North Korea establishes its own time zone by pushing the clock back 30 minutes
North Korea is moving to distance itself from bitter rival South Korea by establishing its own time zone - pulling back its current standard time by 30 minutes.
Currently, local time in both Koreas and Japan is the same. It was set when the then single Korea was under Japanese colonial rule from 1910 to 1945. The North's official Korean Central News Agency said the establishment of "Pyongyang time" is aimed at rooting out the legacy of the Japanese colonial occupation period.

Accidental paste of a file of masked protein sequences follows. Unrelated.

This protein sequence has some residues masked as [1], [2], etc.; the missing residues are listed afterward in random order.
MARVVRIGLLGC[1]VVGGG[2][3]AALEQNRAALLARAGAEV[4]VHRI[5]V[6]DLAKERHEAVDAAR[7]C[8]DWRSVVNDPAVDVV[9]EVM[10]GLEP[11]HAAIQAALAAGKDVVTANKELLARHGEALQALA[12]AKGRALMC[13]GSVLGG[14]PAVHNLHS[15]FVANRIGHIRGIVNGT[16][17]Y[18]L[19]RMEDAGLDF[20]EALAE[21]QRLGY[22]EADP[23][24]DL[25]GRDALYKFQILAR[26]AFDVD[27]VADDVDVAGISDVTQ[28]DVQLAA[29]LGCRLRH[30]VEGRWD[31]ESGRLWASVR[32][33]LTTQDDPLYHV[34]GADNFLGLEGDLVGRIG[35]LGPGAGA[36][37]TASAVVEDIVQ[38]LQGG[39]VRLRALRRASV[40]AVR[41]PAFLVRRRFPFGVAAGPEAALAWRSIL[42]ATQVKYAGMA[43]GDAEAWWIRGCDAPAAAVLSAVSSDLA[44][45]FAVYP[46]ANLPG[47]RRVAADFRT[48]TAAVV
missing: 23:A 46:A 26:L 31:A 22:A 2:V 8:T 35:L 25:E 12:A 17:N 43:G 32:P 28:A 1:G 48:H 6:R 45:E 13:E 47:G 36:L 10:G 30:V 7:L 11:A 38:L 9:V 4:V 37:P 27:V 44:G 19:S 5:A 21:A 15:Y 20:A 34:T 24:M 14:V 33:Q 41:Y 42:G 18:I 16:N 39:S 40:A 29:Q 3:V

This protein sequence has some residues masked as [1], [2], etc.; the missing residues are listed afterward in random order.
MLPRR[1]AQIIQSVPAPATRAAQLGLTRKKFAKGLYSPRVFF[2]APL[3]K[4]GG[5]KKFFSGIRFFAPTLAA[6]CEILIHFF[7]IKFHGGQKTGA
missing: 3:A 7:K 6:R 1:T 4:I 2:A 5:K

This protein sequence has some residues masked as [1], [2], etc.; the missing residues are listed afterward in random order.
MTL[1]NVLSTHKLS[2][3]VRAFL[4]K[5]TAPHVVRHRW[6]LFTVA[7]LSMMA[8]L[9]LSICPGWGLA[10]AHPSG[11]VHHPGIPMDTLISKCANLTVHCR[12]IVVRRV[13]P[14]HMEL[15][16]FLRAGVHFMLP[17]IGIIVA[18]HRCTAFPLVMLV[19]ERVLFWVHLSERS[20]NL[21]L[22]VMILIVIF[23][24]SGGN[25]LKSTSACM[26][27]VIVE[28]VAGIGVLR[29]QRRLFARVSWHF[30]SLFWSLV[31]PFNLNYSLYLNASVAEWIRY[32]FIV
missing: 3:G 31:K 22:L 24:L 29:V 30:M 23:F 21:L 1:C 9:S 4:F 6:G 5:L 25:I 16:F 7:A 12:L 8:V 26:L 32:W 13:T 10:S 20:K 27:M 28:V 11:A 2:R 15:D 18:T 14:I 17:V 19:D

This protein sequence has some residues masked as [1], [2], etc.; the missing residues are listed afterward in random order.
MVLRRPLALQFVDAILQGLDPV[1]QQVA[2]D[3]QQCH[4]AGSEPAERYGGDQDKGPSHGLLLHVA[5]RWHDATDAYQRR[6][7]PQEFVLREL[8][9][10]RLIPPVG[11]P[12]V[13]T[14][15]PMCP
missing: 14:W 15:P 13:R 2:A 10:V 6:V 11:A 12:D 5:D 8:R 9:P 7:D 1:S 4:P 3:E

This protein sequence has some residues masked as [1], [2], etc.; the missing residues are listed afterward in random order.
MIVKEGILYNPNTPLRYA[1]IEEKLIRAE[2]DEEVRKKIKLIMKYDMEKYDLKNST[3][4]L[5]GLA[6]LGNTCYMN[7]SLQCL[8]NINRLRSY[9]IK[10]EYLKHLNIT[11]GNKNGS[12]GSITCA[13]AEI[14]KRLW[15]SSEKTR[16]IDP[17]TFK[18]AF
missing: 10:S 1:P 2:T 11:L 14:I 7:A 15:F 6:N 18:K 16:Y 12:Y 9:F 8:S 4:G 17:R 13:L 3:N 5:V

It says the new time zone will be effective from August 15, the 70th anniversary of Korea's liberation from Japanese rule at the end of the Second World War. South Korean officials say the country uses the same time zone as Japan to conform to international practice.